In the war against coronavirus, doctors and nurses do battle not only against the disease – they battle exhaustion, too.
Nurses meticulously take swabs at mobile testing sites and comfort those racked with fear. Doctors consult patients in triage tents via iPads. Emergency room nurses and doctors examine the critically ill patients. Support staff clear hallways and deliver coveted ventilators, tubing, and protective gear. And so it continues, hour after hour, day after day.
Those suffering need comfort. Many are dying – and dying alone. However, one thing is clear: precious lives are being saved by the hospital staff risking their own.
We go inside one Florida hospital to document these medical heroes doing everything they can to save people.
Above: After comforting a woman she swabbed for COVID-19 testing, registered nurse Jenna Puckett takes a momentary rest before resuming testing at a mobile site in Cape Coral, Fla. “She was afraid and overwhelmed,” Puckett said of the woman she tested. “She just needed someone to listen.”
Above: Monitoring equipment cords from outside a COVID-19 patient’s room are pushed under the door to registered nurse Aubry Sander in the intensive care unit at Gulf Coast Medical Center in Fort Myers, Fla. This is done to reduce the number of times a patient’s door is opened and helps prevent cross-contamination.
Above: Physician assistant Allison Ridgway reads a COVID-19 patient’s x-ray at Gulf Coast Medical Center in Fort Myers, Fla.
Above: Advance provider Brittiany Garrett listens intently to a coworker’s question about a COVID-19 test sample at a mobile site in Fort Myers, Fla. The increasing number of people being tested requires nurses to pay extreme attention to detail when gathering and transporting test samples.
Above: A patient with COVID-19 symptoms is prepared for admission by emergency room nurses at Gulf Coast Medical Center in Fort Myers, Fla.
Above: Registered nurse Aubry Sander cares for a COVID-19 patient in a negative pressure room (NPR) at Gulf Coast Medical Center in Fort Myers, Fla. NPRs help prevent cross-contamination from room to room. The room’s ventilation system generates pressure lower than of the surroundings, allowing air to flow in but not out.
Above: “Yes. I will pray for you,” Chaplin Michael Schorin tells a COVID-19 patient who requested spiritual comfort at Gulf Coast Medical Center in Fort Myers, Fla. Schorin says he’s been praying a lot lately. “God hasn’t forgotten you,” Schorin told the patient before leaving.
Above: Emergency room nurse Tristan Manbevers checks in a woman complaining of COVID-19 symptoms at Gulf Coast Medical Center in Fort Myers, Fla.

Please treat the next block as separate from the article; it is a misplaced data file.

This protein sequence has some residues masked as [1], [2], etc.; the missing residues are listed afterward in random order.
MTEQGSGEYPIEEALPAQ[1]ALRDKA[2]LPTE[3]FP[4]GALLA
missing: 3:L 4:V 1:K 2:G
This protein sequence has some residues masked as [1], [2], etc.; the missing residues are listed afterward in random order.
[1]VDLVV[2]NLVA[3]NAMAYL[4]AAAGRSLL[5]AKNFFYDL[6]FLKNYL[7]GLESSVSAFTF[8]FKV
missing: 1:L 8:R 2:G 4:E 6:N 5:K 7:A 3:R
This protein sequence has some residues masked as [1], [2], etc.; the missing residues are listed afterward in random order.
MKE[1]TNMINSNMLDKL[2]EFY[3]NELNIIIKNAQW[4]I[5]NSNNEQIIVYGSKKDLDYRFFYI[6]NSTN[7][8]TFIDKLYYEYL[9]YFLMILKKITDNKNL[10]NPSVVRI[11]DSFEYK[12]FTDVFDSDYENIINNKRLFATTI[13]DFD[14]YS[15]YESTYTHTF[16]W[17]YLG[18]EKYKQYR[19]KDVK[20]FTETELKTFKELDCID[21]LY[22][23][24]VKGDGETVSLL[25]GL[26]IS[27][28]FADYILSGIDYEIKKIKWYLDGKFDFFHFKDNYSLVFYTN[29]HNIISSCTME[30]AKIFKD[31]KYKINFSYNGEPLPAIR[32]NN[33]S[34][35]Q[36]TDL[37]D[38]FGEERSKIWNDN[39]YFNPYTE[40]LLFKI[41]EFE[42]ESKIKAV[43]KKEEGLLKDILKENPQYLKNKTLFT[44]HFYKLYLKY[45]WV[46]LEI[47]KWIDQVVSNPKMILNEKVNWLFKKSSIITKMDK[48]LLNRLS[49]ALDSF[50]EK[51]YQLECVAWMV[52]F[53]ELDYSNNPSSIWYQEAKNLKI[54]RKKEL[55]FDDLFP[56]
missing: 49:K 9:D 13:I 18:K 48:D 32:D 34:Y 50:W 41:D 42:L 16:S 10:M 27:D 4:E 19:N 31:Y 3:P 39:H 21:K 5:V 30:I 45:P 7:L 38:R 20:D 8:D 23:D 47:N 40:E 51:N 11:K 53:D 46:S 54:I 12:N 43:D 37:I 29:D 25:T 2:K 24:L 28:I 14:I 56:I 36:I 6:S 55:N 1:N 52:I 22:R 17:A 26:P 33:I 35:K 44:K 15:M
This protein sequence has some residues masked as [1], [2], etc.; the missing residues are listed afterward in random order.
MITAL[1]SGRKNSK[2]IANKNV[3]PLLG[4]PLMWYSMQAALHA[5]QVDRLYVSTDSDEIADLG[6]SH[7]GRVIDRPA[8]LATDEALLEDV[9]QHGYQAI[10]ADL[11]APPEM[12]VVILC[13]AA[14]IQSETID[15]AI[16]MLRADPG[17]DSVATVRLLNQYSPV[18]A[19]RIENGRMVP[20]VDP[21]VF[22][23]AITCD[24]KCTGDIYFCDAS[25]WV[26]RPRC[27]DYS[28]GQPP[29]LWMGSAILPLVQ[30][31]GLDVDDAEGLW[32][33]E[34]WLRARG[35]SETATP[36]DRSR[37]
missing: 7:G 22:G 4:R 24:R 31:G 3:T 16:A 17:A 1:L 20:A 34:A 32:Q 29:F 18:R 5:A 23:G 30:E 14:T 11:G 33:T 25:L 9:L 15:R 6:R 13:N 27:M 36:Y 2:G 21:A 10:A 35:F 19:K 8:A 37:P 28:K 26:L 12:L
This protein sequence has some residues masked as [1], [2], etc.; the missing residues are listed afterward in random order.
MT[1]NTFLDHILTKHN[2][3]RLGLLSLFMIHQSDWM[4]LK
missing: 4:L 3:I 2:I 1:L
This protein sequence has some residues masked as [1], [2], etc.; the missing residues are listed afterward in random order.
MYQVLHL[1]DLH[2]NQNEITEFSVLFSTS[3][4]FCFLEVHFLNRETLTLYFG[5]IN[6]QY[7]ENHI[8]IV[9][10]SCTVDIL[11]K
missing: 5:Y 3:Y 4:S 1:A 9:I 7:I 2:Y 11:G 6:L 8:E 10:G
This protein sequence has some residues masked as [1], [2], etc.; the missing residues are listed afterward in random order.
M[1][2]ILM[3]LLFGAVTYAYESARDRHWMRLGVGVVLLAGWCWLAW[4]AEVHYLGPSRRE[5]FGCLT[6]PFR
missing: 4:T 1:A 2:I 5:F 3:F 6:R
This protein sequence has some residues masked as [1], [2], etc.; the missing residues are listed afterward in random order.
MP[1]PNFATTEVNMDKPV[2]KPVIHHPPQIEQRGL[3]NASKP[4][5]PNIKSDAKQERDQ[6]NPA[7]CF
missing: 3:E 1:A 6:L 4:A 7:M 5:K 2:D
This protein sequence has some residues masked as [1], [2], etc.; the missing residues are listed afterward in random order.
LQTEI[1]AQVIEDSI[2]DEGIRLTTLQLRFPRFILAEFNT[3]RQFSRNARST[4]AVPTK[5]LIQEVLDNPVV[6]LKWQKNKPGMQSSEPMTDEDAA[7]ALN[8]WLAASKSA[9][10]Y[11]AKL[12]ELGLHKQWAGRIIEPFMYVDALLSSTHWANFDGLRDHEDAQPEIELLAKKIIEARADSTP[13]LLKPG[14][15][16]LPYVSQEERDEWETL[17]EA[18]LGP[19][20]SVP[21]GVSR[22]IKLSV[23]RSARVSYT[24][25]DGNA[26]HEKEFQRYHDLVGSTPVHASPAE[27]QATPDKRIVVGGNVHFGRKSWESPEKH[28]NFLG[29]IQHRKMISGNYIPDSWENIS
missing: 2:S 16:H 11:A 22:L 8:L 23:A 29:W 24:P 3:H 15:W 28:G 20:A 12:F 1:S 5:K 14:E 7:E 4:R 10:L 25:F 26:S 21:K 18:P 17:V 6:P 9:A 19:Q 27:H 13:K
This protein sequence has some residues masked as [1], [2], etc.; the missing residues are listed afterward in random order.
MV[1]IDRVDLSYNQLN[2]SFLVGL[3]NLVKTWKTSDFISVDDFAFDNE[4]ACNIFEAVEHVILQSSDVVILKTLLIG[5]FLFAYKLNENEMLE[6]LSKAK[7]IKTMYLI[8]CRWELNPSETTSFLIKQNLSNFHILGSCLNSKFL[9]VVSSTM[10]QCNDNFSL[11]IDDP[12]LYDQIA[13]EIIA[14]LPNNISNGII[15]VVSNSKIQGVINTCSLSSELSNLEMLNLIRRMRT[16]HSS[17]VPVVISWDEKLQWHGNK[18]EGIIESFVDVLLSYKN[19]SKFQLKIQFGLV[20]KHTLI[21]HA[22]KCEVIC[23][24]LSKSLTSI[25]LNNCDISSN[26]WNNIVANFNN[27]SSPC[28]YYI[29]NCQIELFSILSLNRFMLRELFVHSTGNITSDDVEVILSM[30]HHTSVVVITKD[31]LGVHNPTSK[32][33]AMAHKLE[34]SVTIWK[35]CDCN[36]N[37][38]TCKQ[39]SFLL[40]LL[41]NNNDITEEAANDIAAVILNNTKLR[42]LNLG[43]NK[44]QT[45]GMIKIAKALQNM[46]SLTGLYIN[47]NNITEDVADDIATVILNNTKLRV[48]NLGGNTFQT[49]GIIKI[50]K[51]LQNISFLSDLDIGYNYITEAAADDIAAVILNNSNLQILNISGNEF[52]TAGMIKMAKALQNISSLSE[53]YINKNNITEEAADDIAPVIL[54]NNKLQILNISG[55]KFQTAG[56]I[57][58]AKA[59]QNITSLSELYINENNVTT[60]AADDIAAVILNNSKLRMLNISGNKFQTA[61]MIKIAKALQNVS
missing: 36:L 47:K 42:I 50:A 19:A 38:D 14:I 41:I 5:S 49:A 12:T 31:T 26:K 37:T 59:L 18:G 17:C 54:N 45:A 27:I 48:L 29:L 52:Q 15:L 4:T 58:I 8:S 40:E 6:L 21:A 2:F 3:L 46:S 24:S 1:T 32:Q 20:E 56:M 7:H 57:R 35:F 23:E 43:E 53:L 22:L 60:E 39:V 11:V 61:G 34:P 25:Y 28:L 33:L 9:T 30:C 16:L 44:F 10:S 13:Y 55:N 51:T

Above: Bags containing sterilized N95 masks await pick up by nurses and doctors at Gulf Coast Medical Center in Fort Myers, Fla. Masks can be recycled twice before they are thrown away.
Above: A triage tent to examine potential COVID-19 patients is set up outside Lee Memorial Hospital in Fort Myers, Fla. The tents help prevent the virus from spreading into the emergency room and main hospital.
Above: Dr. Karen Calkins and Kathy Richards-Bessshare give COVID-19 testing updates on a conference call at a mobile testing site setup in a park in Cape Coral, Fla.
Above: Medical assistant Karen Spradlin and registered nurse Chris Blue input COVID-19 testing data at a mobile testing site in Cape Coral, Fla.
As COVID-19 spreads across Southwest Florida, so does the courage of nurses, doctors and staff at Lee Health, the area’s largest healthcare system.
They’re fighting for the lives of loved ones, co-workers and friends infected by disease, which attacks the respiratory system without warning. It’s like the wind – invisible, far-reaching, uncontrollable.
Inside the COVID intensive care unit it is surprisingly quiet. Only the hopeful whooshes of ventilators sound off in the negative-pressure rooms. Nurses monitor vitals, adjust fluids and carefully reposition patients. Outside the rooms, they turn their protective gear inside out and get back to the fight.
This war is ongoing. More than 15,000 confirmed cases in Florida alone, more than 300 deaths. This week, the U.S. surpassed 10,000 deaths, topping the number of battle deaths from six U.S. wars combined.
In tents, emergency rooms and intensive care units, a war is taking place.
Visual journalist Kinfay Moroti, who photographed the Iraq War, now finds himself on the front lines in Southwest Florida, documenting the doctors, nurses and all who support them as they deploy everything they have against an invisible enemy — the novel coronavirus.
He gowned up, used his own N95 mask and spent several hours in the ICU observing these newfound soldiers to provide these moments exclusively to the USA TODAY NETWORK. They offer rare, unfettered access into one hospital system’s battle against the odds.
©2020. Photos by Kinfay Moroti/Special to USA Today.
Visual journalist Kinfay Moroti is a partner at the Southwest Florida Community Foundation in Fort Myers, Florida. Connect with him at 239-476-2080. Email: email@example.com. Facebook: Kinfay Moroti. Instagram: @Kinfay.